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Planning Your Safari
- Getting Started
- Custom vs Scheduled

- Accommodation on Safari
- Southern vs East

- Solo Travel
- Travel Health
- Luggage and Packing
Mobile Safaris
Specialist Private Guides
Photography on Safari
Giving More to Africa
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The Timeless Africa Team
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Getting Started

So you're ready to begin planning your African safari. But - where to start? The choice of destinations and activities is so vast that it may soon seem overwhelming. Do you want to see eye-to-eye with leopards? Track rhino through the desert? Walk with the Maasai? Accompany wild dogs on the hunt? Witness the drama of the Great Migration? Canoe the Zambezi?

You may wind up feeling like you want to see and do it all at once, cramming a lifetime's worth of Africa into your upcoming trip! While we certainly understand the temptation, we recommend taking Africa one or two (or, for extremely long trips, three) countries at a time.

We believe that taking the time to get to know one country in depth makes for a more rewarding experience than skimming over the highlights of three or four countries. A slower pace enables you to get to know the people, animals, and environment. It gives you the opportunity to relax and really enjoy being in the places you've come so far to visit, rather than constantly feeling as if you've either just arrived or that it's time to pack up and leave. And you'll spend most of your trip in the Africa you've come to see, rather than in airports and on planes!

If you think there's far too much to see and do on one trip, you're right - we still haven't seen and done it all and we've been travelling to Africa for years. But don't despair - if you're bitten by the Africa bug (like so many people are) you'll be back!

Here are a few questions to ask yourself which may help you get started with your trip planning:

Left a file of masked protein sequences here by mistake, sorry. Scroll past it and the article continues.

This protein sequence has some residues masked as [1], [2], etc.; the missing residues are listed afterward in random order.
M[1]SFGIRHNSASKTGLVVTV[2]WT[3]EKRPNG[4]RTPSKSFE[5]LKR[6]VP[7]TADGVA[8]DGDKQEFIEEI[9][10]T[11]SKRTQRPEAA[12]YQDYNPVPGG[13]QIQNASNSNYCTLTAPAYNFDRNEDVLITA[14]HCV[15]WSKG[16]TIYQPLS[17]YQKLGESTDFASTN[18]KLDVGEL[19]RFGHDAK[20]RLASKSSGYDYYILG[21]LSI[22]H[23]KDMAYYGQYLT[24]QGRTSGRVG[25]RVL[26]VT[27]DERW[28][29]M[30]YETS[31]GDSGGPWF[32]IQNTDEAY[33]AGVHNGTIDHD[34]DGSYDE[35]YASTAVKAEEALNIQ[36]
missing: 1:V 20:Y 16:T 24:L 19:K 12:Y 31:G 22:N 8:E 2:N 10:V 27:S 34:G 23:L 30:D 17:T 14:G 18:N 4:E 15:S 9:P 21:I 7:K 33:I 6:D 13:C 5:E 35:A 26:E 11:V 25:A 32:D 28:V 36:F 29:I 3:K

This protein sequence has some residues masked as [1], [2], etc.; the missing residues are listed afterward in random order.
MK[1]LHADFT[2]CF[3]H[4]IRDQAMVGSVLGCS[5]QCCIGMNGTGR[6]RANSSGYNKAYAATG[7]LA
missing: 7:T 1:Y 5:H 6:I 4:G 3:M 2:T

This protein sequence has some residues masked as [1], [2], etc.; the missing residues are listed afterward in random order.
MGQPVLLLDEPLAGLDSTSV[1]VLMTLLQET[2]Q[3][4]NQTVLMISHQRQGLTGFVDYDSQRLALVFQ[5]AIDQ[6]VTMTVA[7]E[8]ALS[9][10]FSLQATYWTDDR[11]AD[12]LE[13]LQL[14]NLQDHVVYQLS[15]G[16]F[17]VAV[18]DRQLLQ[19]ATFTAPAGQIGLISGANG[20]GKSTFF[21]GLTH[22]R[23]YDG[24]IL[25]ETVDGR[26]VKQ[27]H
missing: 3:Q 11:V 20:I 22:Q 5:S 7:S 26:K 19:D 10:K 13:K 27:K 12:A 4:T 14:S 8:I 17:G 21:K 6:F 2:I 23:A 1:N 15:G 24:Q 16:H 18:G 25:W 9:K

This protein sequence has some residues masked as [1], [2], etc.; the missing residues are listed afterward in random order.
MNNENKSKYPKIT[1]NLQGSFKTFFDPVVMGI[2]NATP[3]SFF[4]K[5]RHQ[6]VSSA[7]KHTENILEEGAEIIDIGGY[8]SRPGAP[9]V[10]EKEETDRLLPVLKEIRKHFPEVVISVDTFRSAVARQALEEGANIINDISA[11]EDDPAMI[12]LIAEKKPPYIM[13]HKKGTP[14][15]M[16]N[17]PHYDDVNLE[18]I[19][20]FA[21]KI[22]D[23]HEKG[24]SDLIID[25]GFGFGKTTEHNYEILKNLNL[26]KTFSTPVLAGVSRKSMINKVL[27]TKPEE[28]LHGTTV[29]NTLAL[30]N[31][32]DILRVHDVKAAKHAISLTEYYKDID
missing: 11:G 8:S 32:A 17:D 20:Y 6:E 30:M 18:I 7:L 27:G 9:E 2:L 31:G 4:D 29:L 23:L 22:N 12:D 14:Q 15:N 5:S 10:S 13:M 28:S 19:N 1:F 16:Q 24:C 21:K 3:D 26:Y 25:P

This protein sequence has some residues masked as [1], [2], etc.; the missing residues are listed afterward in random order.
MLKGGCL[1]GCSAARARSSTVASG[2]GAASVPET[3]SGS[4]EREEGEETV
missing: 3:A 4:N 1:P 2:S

When are you planning to travel?
  • Game-viewing is best in different countries at different times of year, so if you must travel at a particular time due to other commitments (or to mark a special date such as a birthday or anniversary) this may influence which country will offer you the best safari experience.

  • If you're flexible on your time of travel, you may want to take a look at the countries that interest you and use their Park and When to Go pages to decide when you'd like to travel.

  • If you prefer to avoid very cold or very hot weather for reasons of health or personal comfort, you can also use the When to Go pages to find out what time of year will be most comfortable in the country you want to visit.

  • The small, exclusive camps in some countries (notably Botswana) may book up over a year in advance, whereas in others, such as Tanzania, there is often good availability six months out. If you're planning to travel in the near future, this may influence where you go. But even if you want to go to Botswana next month, don't despair - contact us and we'll do our best to make your dream trip possible!
How long can you travel for?
  • This will influence how many countries you visit, as well as other aspects of your itinerary - you don't want to spend more time in airports than you do on safari!